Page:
Joshua 23:1: And it came to pass a long time after that the LORD had given rest unto Israel from all their enemies round about, that Joshua waxed old and stricken in age.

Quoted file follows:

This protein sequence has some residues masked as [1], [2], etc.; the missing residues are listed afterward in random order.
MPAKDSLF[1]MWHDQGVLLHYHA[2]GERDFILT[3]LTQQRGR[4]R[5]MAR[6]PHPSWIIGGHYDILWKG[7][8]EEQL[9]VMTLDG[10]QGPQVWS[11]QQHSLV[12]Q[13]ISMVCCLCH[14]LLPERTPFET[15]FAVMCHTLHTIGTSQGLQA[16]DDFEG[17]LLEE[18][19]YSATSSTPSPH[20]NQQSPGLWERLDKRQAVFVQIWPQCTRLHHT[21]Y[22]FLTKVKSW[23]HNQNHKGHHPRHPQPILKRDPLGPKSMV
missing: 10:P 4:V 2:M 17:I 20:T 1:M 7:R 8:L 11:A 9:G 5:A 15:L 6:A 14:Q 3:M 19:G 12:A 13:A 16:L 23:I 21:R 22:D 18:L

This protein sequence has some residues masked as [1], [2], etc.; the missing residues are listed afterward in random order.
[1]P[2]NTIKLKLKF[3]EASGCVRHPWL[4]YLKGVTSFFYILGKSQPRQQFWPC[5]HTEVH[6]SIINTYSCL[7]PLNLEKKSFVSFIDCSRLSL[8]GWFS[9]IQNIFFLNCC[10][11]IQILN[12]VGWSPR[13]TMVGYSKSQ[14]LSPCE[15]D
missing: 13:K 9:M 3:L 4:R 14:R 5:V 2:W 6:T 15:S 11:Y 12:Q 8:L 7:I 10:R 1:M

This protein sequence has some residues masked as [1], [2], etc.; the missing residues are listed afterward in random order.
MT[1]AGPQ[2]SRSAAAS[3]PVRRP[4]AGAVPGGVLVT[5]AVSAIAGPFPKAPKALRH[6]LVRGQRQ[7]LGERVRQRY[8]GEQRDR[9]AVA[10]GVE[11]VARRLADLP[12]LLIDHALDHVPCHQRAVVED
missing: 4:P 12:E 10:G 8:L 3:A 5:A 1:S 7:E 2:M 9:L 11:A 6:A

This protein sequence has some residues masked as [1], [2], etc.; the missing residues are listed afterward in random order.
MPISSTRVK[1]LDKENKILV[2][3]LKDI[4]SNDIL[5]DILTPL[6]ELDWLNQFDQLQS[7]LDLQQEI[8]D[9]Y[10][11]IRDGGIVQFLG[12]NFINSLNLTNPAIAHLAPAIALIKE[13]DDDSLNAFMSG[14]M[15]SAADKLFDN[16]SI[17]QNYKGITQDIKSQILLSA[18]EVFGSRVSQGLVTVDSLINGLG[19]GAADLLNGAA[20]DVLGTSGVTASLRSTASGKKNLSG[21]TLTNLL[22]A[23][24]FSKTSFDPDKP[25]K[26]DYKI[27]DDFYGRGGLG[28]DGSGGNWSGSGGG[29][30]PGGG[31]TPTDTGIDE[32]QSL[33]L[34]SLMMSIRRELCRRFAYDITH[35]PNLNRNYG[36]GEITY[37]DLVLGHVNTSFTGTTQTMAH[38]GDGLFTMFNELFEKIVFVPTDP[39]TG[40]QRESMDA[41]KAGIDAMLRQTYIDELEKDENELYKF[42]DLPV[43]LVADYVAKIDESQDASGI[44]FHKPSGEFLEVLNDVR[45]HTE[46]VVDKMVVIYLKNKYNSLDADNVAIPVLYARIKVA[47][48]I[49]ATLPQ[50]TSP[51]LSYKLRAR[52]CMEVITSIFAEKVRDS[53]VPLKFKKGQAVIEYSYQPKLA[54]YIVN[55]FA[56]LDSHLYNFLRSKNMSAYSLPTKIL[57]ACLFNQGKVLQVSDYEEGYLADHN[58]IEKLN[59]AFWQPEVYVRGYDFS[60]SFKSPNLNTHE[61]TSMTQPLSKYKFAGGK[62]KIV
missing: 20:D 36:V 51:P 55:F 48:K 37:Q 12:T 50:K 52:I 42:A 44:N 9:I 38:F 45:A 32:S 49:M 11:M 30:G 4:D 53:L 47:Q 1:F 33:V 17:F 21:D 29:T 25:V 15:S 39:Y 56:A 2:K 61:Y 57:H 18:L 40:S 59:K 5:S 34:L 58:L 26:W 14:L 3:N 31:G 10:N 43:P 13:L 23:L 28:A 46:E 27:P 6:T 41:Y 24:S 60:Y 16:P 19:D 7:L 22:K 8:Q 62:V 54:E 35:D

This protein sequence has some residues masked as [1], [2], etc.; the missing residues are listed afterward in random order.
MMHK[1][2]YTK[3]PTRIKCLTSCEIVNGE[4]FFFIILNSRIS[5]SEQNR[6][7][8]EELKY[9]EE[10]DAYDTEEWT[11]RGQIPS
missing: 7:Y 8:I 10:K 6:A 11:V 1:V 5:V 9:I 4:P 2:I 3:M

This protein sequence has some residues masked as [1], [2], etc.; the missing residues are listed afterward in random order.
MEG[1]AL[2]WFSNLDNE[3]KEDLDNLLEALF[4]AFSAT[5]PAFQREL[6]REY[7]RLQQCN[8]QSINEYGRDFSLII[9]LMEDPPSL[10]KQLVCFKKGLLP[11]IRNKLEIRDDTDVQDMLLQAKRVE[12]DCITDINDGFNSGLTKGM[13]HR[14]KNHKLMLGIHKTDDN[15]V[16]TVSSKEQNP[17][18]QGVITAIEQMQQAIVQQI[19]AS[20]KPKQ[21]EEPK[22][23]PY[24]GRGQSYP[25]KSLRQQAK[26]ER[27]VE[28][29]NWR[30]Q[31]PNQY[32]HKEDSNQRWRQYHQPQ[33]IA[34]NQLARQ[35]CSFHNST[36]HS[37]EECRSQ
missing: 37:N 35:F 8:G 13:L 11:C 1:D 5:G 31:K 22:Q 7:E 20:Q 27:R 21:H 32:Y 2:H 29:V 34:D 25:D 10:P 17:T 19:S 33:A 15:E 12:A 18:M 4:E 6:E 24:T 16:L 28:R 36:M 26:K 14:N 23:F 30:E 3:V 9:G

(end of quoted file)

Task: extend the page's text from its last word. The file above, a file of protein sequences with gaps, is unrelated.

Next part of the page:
Literally, was old, advanced in days (see Joshua 13:1). But this refers to a more advanced age still, when the patriarch felt his powers failing him, and desired, as far as his influence went, to preserve the Israelites in the path in which they had walked since their entrance into Canaan. Calvin has some good remarks on the "pious solicitude" shown by the aged warrior for those whom he had led in time of war and guided in time of peace. He seems to have sent for the chief men in Israel to his home at Timnath-Serah, where apparently he had led a retired and peaceful life, only coming forward to direct the affairs of the nation when necessity required. His address is simple and practical. He reminds them that they will soon lose the benefit of his experience and authority, and of the work that he had done, under God's direction, in settling them in the land. Then he proceeds to urge strict obedience to the law of God, reminding them that victory is assured to them, if they will but be true to themselves and their calling as the servants of God, but that as certainly as they neglect to do so, wrath and misery will be their portion. He emphasizes his words by reminding them how amply God had fulfilled his promise, and concludes with a picture of the evil which will befall them if they rebel against God.